A dispute among deer hunters over a tree stand in northwestern Wisconsin erupted Sunday in a series of shootings that left five people dead and three others injured, officials said.

The suspect was "sniping'' at the victims with a SKS assault-style rifle, Zeigle said. He was "chasing after them and killing them,'' he said.

The dead included four males, including a teenage boy, and a woman, Zeigle said. The man who radioed for help was not fatally wounded. Some of the victims were shot more than once.

Besides the poorly written story, this incident is tragic, but the question at hand is whether gun control laws, and specifically a ban on assault rifles is the way to prevent such tragedies.

First of all, I believe that 'assault rifle' defines a weapon that can either be fired one round at a time or in multiple round bursts. The SKS is semi-automatic, meaning that it does not have the capability to fire more than one round at a time.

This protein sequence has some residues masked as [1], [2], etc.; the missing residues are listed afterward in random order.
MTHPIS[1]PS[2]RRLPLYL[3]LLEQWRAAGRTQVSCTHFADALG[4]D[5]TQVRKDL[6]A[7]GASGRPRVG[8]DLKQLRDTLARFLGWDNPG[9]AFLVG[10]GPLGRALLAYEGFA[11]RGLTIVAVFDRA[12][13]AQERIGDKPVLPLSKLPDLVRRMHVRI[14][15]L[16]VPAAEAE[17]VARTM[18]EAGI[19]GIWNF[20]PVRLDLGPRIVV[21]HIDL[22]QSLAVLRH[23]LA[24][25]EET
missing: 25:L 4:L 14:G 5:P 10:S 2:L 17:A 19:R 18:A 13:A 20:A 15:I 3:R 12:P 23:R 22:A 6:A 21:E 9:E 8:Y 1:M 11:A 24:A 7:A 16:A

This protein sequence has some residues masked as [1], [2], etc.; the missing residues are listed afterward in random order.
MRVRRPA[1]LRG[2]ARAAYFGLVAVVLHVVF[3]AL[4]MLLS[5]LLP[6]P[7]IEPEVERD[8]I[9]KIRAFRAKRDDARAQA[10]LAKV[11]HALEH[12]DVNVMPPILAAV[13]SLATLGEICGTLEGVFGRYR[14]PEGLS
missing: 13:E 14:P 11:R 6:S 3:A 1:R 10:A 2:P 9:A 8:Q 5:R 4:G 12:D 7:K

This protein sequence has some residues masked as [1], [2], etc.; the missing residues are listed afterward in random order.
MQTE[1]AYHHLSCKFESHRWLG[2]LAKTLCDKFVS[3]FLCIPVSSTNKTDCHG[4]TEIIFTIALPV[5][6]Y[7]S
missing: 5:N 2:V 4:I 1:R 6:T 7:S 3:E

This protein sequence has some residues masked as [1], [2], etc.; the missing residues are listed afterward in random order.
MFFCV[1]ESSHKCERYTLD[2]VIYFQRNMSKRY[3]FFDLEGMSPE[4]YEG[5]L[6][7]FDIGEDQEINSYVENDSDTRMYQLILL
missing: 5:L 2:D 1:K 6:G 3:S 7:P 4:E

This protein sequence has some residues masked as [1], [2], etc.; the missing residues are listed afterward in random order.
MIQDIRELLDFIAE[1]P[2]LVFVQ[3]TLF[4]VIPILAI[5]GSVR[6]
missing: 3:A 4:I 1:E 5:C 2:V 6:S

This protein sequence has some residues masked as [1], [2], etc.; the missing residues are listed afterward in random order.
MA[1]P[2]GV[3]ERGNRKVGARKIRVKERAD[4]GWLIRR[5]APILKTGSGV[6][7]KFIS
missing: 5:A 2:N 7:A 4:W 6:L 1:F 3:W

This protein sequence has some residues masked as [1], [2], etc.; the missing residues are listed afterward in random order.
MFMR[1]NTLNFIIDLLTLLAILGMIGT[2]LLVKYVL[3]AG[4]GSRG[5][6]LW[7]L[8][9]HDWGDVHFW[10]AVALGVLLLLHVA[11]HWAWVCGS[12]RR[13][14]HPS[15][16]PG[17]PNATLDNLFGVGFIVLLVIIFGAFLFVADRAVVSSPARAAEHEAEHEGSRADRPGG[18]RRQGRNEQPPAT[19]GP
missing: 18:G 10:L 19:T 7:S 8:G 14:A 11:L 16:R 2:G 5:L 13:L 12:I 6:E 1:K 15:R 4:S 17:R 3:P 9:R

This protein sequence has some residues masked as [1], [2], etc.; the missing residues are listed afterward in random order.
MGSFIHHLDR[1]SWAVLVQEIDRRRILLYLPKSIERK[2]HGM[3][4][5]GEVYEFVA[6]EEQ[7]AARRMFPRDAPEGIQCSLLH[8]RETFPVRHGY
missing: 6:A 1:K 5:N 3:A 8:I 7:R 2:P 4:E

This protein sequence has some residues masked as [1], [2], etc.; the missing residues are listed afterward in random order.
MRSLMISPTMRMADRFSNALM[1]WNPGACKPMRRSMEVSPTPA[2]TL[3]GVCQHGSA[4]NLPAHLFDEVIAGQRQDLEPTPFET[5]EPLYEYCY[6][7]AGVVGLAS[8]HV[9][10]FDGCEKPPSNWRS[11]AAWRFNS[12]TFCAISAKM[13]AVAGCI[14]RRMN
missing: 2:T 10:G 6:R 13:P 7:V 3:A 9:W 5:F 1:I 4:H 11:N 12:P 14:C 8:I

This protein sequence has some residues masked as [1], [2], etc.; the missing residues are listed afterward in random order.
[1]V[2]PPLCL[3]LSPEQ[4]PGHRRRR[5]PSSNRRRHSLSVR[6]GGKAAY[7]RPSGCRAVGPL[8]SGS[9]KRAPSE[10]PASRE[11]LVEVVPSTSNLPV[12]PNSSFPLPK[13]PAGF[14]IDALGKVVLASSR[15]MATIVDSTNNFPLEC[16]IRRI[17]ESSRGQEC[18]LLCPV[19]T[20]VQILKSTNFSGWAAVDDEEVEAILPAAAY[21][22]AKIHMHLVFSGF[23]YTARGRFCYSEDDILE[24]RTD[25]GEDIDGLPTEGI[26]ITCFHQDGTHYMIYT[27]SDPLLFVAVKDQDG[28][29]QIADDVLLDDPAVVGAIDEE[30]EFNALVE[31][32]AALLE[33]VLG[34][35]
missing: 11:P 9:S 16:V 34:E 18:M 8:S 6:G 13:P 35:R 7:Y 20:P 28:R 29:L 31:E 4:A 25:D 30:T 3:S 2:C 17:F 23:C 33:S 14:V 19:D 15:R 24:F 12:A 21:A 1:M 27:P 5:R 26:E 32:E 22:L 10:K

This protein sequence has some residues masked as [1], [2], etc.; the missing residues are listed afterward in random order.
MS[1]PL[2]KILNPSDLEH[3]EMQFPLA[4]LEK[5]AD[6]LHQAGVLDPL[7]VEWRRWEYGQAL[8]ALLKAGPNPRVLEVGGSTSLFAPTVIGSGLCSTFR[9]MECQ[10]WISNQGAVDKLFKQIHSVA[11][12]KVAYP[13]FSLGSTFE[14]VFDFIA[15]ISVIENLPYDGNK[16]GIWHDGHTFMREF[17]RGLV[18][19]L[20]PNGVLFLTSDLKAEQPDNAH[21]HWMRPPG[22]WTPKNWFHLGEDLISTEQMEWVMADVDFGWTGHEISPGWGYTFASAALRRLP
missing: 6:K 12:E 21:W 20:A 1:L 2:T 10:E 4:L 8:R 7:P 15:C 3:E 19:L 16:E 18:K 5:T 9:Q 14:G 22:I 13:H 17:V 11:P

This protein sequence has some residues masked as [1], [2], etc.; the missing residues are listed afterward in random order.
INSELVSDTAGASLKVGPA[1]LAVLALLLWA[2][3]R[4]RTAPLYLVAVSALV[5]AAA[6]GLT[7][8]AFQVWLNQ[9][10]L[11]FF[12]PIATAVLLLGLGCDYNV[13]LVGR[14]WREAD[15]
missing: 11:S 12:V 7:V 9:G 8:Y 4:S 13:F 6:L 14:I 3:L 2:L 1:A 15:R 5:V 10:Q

Therefore, an SKS is not actually an assault rifle. Read more about it here and here.

Now check the photo below and see if it fits your mental image of 'assault rifle.' When I hear 'assault rifle' I think of an uzi, not a pre-WWII era semi-auto.

SKS "assault rifle"

The point being that a ban on assault rifles would not even outlaw the SKS, and thus this incident would have still occurred, ban or no.

To ban the SKS, one would have to ban semi-automatic weapons, which would include virtually every handgun on the market and many sporting weapons as well.

Once we get our definitions straight, we are still left with the question of whether we should ban assault rifles. I haven't completely made up my mind.